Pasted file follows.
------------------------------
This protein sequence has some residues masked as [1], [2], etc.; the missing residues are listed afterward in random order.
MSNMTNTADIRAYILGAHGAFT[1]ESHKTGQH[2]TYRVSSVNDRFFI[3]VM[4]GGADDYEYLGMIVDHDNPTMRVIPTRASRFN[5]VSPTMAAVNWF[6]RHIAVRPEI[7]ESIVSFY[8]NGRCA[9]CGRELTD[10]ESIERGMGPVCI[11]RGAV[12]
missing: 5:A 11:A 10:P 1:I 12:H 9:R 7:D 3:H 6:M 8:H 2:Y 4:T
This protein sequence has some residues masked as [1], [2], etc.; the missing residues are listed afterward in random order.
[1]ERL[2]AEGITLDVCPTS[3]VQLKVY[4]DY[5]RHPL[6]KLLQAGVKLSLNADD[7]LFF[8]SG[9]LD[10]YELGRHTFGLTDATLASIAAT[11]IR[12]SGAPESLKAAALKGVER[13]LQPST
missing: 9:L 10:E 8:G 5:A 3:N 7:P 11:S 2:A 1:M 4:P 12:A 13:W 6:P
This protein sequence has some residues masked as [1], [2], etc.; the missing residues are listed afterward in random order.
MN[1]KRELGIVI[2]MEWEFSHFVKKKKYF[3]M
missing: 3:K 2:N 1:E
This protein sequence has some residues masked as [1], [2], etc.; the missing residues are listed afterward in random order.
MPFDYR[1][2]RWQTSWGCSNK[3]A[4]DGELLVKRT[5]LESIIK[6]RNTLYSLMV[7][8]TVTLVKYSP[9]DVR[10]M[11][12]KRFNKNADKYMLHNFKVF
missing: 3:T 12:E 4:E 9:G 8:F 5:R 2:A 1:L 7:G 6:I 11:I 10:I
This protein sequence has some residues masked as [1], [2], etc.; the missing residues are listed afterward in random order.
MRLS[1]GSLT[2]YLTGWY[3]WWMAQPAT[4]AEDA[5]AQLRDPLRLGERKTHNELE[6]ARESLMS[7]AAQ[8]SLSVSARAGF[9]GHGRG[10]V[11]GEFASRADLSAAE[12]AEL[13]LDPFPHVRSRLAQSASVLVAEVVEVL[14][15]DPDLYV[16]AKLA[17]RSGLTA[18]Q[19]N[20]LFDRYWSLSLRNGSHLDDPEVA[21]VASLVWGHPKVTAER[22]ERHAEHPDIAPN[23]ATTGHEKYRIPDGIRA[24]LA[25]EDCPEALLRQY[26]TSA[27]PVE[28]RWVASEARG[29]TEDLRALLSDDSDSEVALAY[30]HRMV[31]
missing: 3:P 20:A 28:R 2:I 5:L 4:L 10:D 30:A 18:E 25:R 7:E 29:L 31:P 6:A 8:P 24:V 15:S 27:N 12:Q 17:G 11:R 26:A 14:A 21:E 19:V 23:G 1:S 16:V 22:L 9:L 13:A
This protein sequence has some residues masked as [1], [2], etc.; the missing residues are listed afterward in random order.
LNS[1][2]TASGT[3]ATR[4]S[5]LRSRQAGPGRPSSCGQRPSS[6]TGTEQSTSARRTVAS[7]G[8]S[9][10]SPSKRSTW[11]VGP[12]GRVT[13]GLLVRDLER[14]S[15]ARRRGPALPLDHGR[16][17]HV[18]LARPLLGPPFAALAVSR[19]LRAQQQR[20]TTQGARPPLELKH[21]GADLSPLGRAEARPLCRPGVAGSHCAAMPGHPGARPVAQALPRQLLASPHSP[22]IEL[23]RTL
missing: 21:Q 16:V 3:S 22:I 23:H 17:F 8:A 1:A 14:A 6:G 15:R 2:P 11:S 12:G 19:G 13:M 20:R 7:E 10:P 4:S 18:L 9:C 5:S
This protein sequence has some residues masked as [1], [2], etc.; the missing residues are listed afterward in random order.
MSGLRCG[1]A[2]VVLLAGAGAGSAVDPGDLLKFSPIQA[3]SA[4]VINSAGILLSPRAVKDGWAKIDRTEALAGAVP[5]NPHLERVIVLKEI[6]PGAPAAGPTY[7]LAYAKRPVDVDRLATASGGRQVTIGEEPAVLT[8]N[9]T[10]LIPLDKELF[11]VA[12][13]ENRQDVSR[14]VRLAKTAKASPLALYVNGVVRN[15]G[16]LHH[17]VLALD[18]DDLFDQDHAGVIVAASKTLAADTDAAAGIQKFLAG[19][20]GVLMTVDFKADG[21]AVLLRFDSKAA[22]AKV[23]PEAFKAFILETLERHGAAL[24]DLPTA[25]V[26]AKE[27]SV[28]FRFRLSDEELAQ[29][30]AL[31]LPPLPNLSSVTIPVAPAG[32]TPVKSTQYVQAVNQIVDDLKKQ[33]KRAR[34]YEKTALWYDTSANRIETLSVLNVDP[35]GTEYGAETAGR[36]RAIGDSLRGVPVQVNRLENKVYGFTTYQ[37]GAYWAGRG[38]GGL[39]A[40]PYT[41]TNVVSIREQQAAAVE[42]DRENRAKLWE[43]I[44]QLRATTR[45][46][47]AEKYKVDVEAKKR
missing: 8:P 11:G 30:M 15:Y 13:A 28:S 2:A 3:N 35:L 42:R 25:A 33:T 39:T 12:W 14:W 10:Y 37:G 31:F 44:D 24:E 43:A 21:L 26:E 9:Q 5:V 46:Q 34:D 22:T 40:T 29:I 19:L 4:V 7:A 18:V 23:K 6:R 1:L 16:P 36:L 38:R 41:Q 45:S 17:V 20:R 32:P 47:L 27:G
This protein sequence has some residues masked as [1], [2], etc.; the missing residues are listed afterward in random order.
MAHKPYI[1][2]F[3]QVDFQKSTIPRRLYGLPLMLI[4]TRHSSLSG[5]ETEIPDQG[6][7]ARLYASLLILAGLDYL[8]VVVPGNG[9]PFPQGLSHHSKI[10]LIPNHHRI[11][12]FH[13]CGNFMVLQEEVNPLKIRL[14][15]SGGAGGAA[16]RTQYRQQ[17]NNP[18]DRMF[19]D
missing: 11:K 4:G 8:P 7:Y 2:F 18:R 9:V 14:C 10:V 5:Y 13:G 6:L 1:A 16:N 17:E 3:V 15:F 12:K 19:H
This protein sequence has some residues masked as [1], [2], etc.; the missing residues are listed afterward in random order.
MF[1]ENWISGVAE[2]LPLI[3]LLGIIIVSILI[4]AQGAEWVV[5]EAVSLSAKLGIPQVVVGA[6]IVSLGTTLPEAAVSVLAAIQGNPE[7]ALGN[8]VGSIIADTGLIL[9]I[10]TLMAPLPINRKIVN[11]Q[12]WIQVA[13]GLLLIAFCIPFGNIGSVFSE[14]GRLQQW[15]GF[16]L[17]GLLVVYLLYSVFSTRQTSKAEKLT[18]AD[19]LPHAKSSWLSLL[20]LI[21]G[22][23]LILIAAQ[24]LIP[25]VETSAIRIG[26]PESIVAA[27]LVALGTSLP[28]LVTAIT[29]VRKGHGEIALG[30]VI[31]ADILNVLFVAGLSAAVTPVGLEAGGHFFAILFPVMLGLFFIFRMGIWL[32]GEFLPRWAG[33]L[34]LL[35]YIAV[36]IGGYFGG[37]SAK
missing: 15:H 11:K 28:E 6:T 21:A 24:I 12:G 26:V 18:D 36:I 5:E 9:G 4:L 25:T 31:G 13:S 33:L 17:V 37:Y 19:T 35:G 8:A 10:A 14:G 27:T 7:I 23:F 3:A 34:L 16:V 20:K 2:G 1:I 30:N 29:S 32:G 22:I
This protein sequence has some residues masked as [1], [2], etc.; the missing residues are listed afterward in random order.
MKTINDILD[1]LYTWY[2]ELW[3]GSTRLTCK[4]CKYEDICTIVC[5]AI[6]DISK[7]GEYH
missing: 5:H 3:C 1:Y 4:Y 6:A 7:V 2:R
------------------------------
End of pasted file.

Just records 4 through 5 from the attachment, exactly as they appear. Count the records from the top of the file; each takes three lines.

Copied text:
This protein sequence has some residues masked as [1], [2], etc.; the missing residues are listed afterward in random order.
MPFDYR[1][2]RWQTSWGCSNK[3]A[4]DGELLVKRT[5]LESIIK[6]RNTLYSLMV[7][8]TVTLVKYSP[9]DVR[10]M[11][12]KRFNKNADKYMLHNFKVF
missing: 3:T 12:E 4:E 9:G 8:F 5:R 2:A 1:L 7:G 6:I 11:I 10:I
This protein sequence has some residues masked as [1], [2], etc.; the missing residues are listed afterward in random order.
MRLS[1]GSLT[2]YLTGWY[3]WWMAQPAT[4]AEDA[5]AQLRDPLRLGERKTHNELE[6]ARESLMS[7]AAQ[8]SLSVSARAGF[9]GHGRG[10]V[11]GEFASRADLSAAE[12]AEL[13]LDPFPHVRSRLAQSASVLVAEVVEVL[14][15]DPDLYV[16]AKLA[17]RSGLTA[18]Q[19]N[20]LFDRYWSLSLRNGSHLDDPEVA[21]VASLVWGHPKVTAER[22]ERHAEHPDIAPN[23]ATTGHEKYRIPDGIRA[24]LA[25]EDCPEALLRQY[26]TSA[27]PVE[28]RWVASEARG[29]TEDLRALLSDDSDSEVALAY[30]HRMV[31]
missing: 3:P 20:A 28:R 2:I 5:L 4:L 10:D 30:A 18:E 25:R 7:E 29:L 31:P 6:A 8:P 24:V 15:S 27:N 12:Q 17:G 11:R 26:A 14:A 21:E 19:V 23:G 1:S 16:V 22:L 9:L 13:A